As much as we work towards getting the perfectly square joint, it is
often difficult to achieve with the tools and
machinery we have available to us. One or a few bad adjustments can multiply and instead provide us with a
close but not perfectly square joint or miter. The time- proven method to ensure that corners and miters on
smaller boards are square is to use a shooting board. The shooting board was developed over a century ago
to address this very issue. The shooting board is especially suited to thinner work which cannot be hand planed
easily due to the narrow bearing surface. A good example of narrower stock is the components of a small drawer
for a jewelry box or a drawer for a small cabinet. Another example is the face frame of a small cabinet with thin,
narrow rails and stiles.
Shooting boards can be assembled to be as simple as possible or assembled with a few extra features which
make it a greater pleasure to use. In the photo below there are two attached levels of baltic birch plywood, with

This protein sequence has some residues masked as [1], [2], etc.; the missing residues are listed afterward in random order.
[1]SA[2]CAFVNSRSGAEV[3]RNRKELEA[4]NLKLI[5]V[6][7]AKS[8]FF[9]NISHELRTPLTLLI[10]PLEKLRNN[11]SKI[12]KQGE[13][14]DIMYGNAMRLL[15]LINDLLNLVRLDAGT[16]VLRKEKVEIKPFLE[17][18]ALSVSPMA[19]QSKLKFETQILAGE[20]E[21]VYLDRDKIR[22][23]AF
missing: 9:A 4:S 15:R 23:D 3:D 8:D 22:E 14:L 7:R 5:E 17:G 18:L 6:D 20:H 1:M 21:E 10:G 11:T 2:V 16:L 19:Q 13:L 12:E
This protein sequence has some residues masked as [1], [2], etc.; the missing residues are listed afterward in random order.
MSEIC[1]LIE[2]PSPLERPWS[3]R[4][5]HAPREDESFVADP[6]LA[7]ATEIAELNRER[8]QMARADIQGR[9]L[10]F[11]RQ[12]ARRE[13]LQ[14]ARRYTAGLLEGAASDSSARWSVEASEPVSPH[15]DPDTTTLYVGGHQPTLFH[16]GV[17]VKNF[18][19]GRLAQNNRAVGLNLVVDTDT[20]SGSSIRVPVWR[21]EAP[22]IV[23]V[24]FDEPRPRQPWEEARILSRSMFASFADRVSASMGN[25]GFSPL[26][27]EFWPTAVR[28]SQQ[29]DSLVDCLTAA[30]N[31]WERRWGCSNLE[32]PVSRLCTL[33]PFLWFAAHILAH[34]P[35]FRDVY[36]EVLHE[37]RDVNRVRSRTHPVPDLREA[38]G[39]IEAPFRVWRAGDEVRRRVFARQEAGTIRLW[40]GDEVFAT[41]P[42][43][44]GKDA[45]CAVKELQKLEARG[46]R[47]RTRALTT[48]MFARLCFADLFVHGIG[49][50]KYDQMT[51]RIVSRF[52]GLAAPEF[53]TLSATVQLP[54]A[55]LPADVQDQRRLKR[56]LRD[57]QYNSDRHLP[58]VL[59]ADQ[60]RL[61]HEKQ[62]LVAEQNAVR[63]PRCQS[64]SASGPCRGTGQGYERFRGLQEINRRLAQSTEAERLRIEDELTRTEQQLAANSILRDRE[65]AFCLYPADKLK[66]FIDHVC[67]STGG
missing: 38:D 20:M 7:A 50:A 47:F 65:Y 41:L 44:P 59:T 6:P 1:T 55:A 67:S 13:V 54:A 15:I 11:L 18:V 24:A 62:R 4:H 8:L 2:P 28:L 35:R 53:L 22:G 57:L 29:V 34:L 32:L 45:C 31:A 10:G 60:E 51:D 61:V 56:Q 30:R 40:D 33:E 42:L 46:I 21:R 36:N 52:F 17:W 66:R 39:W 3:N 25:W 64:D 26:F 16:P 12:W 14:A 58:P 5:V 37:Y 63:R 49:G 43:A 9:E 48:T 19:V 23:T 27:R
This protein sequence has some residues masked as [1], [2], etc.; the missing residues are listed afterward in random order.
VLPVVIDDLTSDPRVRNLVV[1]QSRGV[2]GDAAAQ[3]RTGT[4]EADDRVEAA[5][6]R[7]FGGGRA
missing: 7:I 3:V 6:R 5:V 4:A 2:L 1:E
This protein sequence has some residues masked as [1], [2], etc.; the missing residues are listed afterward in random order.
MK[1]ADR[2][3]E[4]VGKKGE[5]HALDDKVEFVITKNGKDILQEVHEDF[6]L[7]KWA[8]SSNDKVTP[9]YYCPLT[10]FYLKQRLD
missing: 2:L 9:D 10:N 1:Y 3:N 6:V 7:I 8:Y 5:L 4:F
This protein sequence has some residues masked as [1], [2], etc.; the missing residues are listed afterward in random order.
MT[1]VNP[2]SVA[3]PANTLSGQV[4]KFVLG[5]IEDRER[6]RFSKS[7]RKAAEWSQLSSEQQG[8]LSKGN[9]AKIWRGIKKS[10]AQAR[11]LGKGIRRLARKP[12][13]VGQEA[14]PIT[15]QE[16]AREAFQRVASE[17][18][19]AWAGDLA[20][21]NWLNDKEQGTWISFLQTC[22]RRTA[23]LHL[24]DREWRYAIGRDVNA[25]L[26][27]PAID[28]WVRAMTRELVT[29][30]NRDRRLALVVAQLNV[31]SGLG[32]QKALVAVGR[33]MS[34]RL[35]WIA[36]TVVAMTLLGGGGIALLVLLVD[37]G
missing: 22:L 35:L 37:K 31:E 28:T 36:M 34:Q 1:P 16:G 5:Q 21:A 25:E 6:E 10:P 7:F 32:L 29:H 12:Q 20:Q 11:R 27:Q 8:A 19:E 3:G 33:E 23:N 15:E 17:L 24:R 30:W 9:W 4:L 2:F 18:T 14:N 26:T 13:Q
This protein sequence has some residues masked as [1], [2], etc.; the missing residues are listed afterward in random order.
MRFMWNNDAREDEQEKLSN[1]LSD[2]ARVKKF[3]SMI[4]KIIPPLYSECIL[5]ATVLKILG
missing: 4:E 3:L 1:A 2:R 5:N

the top level (baseboard) being narrower than the bottom. This creates a lower runway at the right which enables
the side of the hand plane to have a surface to glide on and be guided along from the front to the back of the
shooting board as in the second photo below.
A fence is installed
onto the baseboard of the shooting board. This fence provides both a
stop and bearing surface
for the small piece we wish to square or miter. The fence must be perpendicular to the path of the hand plane sole,
as this is what determines how square the end of the board is in relation to its' long edge. The fence is attached with
screws and can be adjusted in the future for wear. This set up allows the adjustment of the dark hardwood face
enabling the fence to be perfectly perpendicular to the edge of the shooting board runway, without needing to remove
the fixed portion. A few reduced size sample photos and illustrations are shown below.